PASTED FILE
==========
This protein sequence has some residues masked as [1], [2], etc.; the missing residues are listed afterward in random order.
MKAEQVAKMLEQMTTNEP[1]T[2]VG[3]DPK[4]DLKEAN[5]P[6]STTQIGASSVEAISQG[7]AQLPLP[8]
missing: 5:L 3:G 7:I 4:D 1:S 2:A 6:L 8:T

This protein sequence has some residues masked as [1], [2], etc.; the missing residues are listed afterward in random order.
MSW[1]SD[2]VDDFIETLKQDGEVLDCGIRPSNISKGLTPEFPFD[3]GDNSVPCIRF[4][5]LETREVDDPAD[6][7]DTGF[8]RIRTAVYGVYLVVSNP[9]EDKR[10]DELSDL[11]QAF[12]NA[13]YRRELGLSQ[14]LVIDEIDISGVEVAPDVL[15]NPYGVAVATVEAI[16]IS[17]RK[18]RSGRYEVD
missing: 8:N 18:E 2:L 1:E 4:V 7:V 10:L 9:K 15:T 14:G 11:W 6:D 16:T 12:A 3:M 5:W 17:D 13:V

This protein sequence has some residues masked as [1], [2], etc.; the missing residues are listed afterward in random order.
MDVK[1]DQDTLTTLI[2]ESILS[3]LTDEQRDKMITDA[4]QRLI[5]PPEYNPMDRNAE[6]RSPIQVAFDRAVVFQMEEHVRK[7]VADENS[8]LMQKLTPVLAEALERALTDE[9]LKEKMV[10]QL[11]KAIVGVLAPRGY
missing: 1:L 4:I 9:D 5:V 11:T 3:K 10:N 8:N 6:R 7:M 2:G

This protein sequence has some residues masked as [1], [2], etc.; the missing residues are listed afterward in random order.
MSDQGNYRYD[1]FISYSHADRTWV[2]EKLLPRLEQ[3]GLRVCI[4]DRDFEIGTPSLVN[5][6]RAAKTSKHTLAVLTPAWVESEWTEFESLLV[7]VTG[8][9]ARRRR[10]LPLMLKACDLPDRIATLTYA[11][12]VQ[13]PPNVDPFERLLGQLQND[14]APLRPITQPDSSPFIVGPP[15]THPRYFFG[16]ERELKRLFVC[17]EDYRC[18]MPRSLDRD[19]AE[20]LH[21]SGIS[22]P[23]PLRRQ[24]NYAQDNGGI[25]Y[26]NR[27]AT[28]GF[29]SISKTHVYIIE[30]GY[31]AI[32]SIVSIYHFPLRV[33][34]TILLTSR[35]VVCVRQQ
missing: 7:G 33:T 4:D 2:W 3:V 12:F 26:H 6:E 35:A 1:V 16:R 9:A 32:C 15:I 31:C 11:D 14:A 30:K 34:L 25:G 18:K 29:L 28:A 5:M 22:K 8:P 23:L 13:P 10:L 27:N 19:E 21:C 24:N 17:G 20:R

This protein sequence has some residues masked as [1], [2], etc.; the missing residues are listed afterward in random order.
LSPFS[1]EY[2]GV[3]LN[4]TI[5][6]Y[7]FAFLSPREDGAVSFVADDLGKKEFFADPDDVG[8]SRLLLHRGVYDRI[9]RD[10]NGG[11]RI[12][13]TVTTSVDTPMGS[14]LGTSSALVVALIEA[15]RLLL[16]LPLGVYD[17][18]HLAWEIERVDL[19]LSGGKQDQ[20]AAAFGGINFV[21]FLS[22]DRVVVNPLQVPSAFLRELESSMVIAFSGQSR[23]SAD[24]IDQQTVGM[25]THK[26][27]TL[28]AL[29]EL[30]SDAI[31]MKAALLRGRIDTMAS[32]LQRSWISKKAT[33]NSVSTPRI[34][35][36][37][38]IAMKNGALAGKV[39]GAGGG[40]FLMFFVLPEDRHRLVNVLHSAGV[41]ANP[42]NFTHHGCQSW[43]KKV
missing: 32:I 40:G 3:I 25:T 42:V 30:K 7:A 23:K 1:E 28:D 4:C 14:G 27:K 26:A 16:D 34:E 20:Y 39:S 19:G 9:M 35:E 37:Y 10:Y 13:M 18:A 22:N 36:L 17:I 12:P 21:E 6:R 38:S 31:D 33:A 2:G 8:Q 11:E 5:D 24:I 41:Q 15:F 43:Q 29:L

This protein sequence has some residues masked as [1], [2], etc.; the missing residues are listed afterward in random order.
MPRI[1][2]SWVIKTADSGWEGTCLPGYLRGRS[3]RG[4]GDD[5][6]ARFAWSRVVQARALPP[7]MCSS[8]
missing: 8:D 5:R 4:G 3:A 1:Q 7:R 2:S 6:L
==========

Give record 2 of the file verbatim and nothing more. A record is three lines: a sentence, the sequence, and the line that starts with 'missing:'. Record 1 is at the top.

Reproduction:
This protein sequence has some residues masked as [1], [2], etc.; the missing residues are listed afterward in random order.
MSW[1]SD[2]VDDFIETLKQDGEVLDCGIRPSNISKGLTPEFPFD[3]GDNSVPCIRF[4][5]LETREVDDPAD[6][7]DTGF[8]RIRTAVYGVYLVVSNP[9]EDKR[10]DELSDL[11]QAF[12]NA[13]YRRELGLSQ[14]LVIDEIDISGVEVAPDVL[15]NPYGVAVATVEAI[16]IS[17]RK[18]RSGRYEVD
missing: 8:N 18:E 2:L 1:E 4:V 7:V 10:L 9:K 15:T 14:G 11:W 6:D 16:T 12:A 3:M 5:W 17:D 13:V